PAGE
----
Victoria said...

music during the Mass may never be recorded

We have CD music (sometimes religious, sometimes Spanish guitar and sometimes something that sounds like line dancing music) at one of our Masses on Sunday. Where could I find an authoritative source which says that recorded music is not permitted?

candles for the Mass may not be of the light bulb variety

I have been to an Adoration Chapel which had electric candles for Adoration. Is that permitted? If not, where could I find a source which Where could I find an authoritative source which says that electric candles are not permitted?

I don't think that our sacristy has a sacrarium. Is that possible?

uncle jim said...

I attended a Mass where I was impressed with the organ and choir.

Coming back from Communion, I looked up to the rear choir loft to find it vacant.

After Mass I asked someone where the choir was during that Mass; he told me there was none; the music was a recording of the choir from an earlier Mass of that day.

Odysseus said...

I'm glad that the breviary and other liturgical texts can be found online, but I share your unease about actually using them.

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Anonymous said...

Polyester vestments: well, even if the fabric is created via the synthesis of chemicals, those chemicals occur in nature, so polyester is a "natural" fabric.

Kevin said...

Father, While I find holding a leather bound book with fine quality paper almost a work of art and very enjoyable. We should remember that said book is in its self a modern device. It was unknown to Jesus and his followers and was until relatively recently too expensive for the common man. At one time even if you could afford a book, chances were that you didn't have the technological knowledge to operate it. Sadly even today illiteracy is a problem.
While I would be very uncomfortable holding an electronic device in place of my leather bound missal for example. I must remember it is the words, the message which is holy, not necessarily the delivery system.

Carol said...

I recall watching a (heh, taped..) video of a monk teaching folks how to begin Lectio Divina. For an example to us, but certainly because it was a lifelong habit of his, he kissed the Bible reverently before opening it. Can we see this happening on a portable device, and as Fr. V points out, especially considering that phones/other technology are used for many other things? Heck, no.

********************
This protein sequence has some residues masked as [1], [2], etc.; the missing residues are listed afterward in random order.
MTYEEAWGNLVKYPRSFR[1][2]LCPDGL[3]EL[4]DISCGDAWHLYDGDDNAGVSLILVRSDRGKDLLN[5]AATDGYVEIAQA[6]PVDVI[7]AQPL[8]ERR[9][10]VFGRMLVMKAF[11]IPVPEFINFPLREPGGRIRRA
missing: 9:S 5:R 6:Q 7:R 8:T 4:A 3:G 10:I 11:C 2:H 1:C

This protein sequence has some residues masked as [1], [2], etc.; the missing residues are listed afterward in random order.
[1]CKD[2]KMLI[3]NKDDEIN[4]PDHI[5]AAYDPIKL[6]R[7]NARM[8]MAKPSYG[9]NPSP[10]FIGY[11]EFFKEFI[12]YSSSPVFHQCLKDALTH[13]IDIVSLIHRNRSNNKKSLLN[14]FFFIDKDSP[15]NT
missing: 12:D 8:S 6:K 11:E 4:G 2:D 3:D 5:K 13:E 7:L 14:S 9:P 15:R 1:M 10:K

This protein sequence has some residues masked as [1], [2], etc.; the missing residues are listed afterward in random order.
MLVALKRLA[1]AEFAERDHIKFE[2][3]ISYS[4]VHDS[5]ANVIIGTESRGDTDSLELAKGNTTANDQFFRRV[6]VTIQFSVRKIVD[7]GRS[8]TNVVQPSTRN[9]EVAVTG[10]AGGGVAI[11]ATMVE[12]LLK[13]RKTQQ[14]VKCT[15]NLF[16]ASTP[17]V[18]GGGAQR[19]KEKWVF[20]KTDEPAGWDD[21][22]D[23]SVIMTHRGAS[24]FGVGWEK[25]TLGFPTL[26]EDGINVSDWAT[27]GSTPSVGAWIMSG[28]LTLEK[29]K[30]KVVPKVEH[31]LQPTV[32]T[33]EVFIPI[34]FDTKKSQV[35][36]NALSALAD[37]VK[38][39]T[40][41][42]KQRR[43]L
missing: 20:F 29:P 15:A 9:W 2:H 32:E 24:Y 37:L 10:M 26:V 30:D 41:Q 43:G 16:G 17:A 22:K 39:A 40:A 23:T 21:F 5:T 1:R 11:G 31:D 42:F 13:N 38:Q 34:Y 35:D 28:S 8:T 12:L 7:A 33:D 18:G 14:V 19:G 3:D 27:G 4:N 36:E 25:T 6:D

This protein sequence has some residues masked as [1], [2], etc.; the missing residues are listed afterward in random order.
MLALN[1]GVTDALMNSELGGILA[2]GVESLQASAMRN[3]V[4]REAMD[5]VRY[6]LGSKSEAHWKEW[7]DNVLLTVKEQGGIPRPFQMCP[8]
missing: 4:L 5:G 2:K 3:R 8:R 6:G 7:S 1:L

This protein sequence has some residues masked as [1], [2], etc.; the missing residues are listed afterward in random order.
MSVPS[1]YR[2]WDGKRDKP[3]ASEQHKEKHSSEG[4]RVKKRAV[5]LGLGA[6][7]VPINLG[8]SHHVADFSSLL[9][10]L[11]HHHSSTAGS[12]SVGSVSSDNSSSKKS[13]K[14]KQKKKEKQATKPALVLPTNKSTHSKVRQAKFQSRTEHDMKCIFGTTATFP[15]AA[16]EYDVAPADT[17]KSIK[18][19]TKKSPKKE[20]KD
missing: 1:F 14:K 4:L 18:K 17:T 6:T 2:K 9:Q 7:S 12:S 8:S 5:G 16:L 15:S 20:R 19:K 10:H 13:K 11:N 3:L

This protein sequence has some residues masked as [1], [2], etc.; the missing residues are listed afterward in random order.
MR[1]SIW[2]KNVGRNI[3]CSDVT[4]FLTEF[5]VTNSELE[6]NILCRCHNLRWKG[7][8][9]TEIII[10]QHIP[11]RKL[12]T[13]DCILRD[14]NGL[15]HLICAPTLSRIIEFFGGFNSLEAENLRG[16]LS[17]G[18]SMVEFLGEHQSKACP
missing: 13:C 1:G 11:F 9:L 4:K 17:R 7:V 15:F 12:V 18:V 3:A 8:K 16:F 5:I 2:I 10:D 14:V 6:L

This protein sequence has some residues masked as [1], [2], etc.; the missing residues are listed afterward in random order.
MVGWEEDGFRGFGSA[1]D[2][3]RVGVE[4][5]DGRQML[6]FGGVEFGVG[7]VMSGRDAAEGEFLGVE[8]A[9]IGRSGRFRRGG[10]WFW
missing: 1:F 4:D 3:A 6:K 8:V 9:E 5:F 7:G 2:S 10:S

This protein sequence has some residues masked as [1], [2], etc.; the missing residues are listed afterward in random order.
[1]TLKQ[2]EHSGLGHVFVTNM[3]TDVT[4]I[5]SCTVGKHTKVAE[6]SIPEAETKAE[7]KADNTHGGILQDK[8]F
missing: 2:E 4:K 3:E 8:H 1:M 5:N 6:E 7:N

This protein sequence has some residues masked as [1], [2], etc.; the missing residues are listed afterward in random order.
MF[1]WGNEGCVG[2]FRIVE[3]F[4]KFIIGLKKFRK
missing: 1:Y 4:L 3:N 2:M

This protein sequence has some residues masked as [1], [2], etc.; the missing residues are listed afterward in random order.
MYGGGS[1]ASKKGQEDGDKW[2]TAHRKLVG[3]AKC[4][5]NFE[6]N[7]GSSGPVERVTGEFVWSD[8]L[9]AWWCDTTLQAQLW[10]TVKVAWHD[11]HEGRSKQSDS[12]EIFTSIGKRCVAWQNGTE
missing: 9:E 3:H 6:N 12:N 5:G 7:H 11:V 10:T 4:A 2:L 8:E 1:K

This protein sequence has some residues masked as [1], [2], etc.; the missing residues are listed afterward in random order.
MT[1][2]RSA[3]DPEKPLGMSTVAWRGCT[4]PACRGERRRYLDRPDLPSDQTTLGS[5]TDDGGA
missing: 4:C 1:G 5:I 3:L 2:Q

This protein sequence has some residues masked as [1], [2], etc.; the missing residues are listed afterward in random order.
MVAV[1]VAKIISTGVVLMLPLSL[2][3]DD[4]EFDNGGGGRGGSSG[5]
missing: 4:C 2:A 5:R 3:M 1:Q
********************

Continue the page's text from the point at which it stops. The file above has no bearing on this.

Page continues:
I won't ever own a Kindle et al, and I hope the Church will decide that wall-to-wall technology is not a good idea for the Church, too. How many of us have already had a run-in with Powerpoint on the church walls before during and after Mass? Technology in the Church is a little like seeing Pete, Teresa's husband, in his summer shirtsleeves put the Host into the Monstrance for Adoration. That actually hurt my heart. Maybe not Jesus', because Pete is nothing if not a reverent EMHC and good man in all areas (to my knowledge), but it hurt. What were we who were waiting for Jesus to do, object?

Old in the Church does not translate to passe. Real is good. For the longest while, our Arts & Environment committee had to use artificial flowers and ferns except for Easter and Christmas. Our director couldn't see the Church spending money on flowers, except right before the altar. Her Pastor agreed. Then, we got a new pastor, who said, "Nothing fake." He meant Christmas trees, too! It'd be nice if folks donated their garden flowers as they did the trees, no? Of course, in a part of the country where winter can go 7 mo. long, that's too much a challenge.

Well, there's a whole basket of apples and oranges for ya, pretty much just to say I understand any ambivalence about fake things, whether mandated by the Church or not. Jesus gave us all the tangibles, and arranged for them to continue. We needn't fix what ain't broke.

Anonymous said...


don't worry about it. Once the priest with the phone turns 50 he'll have to get a large print book because the words on the phone will be too small for him to read.